Frame Relay Traffic Policing and Shaping - Page 4

By Cisco Press | Posted Feb 11, 2002
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CAR Traffic-Matching Criteria
Traffic matching involves the identification of interesting traffic for rate limiting, precedence setting, or both. Rate policies can be associated with one of the following qualities:

  • Incoming interface
  • All IP traffic
  • IP precedence (defined by a rate-limit access list)
  • MAC address (defined by a rate-limit access list)
  • IP access list (standard and extended)
CAR provides configurable actions, such as send, drop, or set precedence when traffic conforms to or exceeds the rate limit.
NOTE:   Matching to IP access lists is more processor intensive than matching based on other criteria.

Rate Limits
CAR propagates bursts and performs no smoothing or shaping of traffic; therefore, it performs no buffering and adds no delay. CAR is optimized (but not limited) to run on high-speed links, such as DS3 or higher, and in distributed mode on Versatile Interface Processors (VIPs) on the Cisco 7500 series.

CAR rate limits can be implemented either on input or output interfaces or subinterfaces, including those found with Frame Relay and ATM implementations.

Rate limits define which packets conform to or exceed the defined rate based on the following three parameters:

  • Average rate -- Determines the long-term average transmission rate. Traffic that falls under this rate will always conform.
  • Normal burst size -- Determines how large traffic bursts can be before some traffic exceeds the rate limit.
  • Excess Burst size (BE) -- Determines how large traffic bursts can be before all traffic exceeds the rate limit. Traffic that falls between the normal burst size and the Excess Burst size exceeds the rate limit with a probability that increases as the burst size increases.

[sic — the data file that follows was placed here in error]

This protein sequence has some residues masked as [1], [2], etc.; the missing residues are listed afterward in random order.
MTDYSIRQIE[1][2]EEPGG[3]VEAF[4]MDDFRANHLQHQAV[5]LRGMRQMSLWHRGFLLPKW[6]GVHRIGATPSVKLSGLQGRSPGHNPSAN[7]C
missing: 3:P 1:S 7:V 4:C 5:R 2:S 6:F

The tokens in a token bucket are replenished at regular intervals, in accordance with the configured committed rate. The maximum number of tokens that a bucket can contain is determined by the token bucket's normal burst size configuration.

When the CAR rate limit is applied to a packet, CAR removes from the bucket tokens that are equivalent in number to the byte size of the packet. If a packet arrives and the byte size of the packet is greater than the number of tokens available in the token bucket, extended burst capability is engaged (if it is configured).

Setting the extended burst value greater than the normal burst value configures extended burst. Setting the extended burst value equal to the normal burst value excludes the extended burst capability. If extended burst is not configured, the CAR exceed action takes effect because a sufficient number of tokens are not available.

When extended burst is configured, the flow is allowed to borrow the needed tokens to allow the packet to be sent. This capability exists to avoid tail-drop behavior, and, instead, engage behavior like that of random early detection (RED).

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